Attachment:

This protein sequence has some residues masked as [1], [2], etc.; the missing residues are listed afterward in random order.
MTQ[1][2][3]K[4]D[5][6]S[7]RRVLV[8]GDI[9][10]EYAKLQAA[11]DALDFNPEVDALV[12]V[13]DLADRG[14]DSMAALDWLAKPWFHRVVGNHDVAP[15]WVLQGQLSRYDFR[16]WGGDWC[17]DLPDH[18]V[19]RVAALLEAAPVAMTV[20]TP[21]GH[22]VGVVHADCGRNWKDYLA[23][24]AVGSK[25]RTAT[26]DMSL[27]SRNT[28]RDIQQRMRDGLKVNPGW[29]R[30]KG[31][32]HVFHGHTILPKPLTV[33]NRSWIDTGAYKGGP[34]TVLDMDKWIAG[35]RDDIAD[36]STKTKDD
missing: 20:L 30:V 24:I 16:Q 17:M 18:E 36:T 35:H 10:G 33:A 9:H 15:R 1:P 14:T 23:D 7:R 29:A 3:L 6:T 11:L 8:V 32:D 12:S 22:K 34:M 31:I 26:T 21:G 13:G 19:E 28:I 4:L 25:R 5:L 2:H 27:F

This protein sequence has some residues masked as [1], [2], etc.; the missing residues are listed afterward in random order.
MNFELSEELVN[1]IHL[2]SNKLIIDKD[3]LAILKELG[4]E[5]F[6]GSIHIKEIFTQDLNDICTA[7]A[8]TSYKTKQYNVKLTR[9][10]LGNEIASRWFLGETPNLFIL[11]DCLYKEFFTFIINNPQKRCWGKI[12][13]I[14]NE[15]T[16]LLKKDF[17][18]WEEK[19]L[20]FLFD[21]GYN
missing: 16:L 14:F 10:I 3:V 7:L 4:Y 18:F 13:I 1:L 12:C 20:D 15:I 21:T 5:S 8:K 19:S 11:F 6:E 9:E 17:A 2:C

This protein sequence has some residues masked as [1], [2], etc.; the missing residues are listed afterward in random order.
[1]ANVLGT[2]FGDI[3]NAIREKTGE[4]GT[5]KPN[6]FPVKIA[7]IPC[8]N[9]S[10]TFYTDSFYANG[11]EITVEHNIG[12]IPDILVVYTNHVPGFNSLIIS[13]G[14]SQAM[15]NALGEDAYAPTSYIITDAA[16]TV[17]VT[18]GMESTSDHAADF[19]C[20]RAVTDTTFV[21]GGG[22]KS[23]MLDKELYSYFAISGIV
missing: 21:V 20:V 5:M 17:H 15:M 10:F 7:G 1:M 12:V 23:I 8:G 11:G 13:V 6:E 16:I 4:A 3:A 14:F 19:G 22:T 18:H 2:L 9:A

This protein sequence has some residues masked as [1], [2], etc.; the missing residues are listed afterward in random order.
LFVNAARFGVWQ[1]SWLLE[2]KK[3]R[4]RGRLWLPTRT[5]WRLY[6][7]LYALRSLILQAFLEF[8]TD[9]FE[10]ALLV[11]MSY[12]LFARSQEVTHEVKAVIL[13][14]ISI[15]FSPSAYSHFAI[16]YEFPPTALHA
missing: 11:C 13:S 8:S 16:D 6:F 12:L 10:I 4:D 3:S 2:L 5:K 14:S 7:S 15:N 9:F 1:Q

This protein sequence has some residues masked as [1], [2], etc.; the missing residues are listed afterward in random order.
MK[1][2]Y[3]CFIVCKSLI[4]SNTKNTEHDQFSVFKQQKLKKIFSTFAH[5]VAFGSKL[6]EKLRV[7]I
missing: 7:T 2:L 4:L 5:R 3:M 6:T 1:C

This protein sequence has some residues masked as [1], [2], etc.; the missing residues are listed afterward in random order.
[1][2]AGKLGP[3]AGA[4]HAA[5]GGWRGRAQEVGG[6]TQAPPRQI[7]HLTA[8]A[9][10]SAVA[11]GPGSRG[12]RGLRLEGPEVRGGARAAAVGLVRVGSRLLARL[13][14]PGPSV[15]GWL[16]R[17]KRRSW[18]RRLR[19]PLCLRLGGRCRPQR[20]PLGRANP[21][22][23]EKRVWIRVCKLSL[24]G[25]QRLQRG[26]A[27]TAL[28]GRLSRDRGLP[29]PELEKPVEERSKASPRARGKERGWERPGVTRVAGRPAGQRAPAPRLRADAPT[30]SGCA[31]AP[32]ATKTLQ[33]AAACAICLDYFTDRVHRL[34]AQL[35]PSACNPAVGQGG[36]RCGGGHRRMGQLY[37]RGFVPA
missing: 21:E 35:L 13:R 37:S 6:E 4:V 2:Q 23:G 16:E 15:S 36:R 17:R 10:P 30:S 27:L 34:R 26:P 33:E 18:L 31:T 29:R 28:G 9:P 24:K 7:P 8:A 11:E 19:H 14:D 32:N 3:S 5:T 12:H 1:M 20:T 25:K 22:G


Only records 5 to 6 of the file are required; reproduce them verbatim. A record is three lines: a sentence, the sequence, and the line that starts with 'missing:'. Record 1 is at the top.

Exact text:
This protein sequence has some residues masked as [1], [2], etc.; the missing residues are listed afterward in random order.
MK[1][2]Y[3]CFIVCKSLI[4]SNTKNTEHDQFSVFKQQKLKKIFSTFAH[5]VAFGSKL[6]EKLRV[7]I
missing: 7:T 2:L 4:L 5:R 3:M 6:T 1:C

This protein sequence has some residues masked as [1], [2], etc.; the missing residues are listed afterward in random order.
[1][2]AGKLGP[3]AGA[4]HAA[5]GGWRGRAQEVGG[6]TQAPPRQI[7]HLTA[8]A[9][10]SAVA[11]GPGSRG[12]RGLRLEGPEVRGGARAAAVGLVRVGSRLLARL[13][14]PGPSV[15]GWL[16]R[17]KRRSW[18]RRLR[19]PLCLRLGGRCRPQR[20]PLGRANP[21][22][23]EKRVWIRVCKLSL[24]G[25]QRLQRG[26]A[27]TAL[28]GRLSRDRGLP[29]PELEKPVEERSKASPRARGKERGWERPGVTRVAGRPAGQRAPAPRLRADAPT[30]SGCA[31]AP[32]ATKTLQ[33]AAACAICLDYFTDRVHRL[34]AQL[35]PSACNPAVGQGG[36]RCGGGHRRMGQLY[37]RGFVPA
missing: 21:E 35:L 13:R 37:S 6:E 4:V 2:Q 23:G 16:E 15:S 36:R 17:R 10:P 30:S 27:L 34:R 26:P 33:E 18:L 31:T 29:R 28:G 9:P 24:K 7:P 8:A 11:E 19:H 14:D 32:N 3:S 5:T 12:H 1:M 20:T 25:K 22:G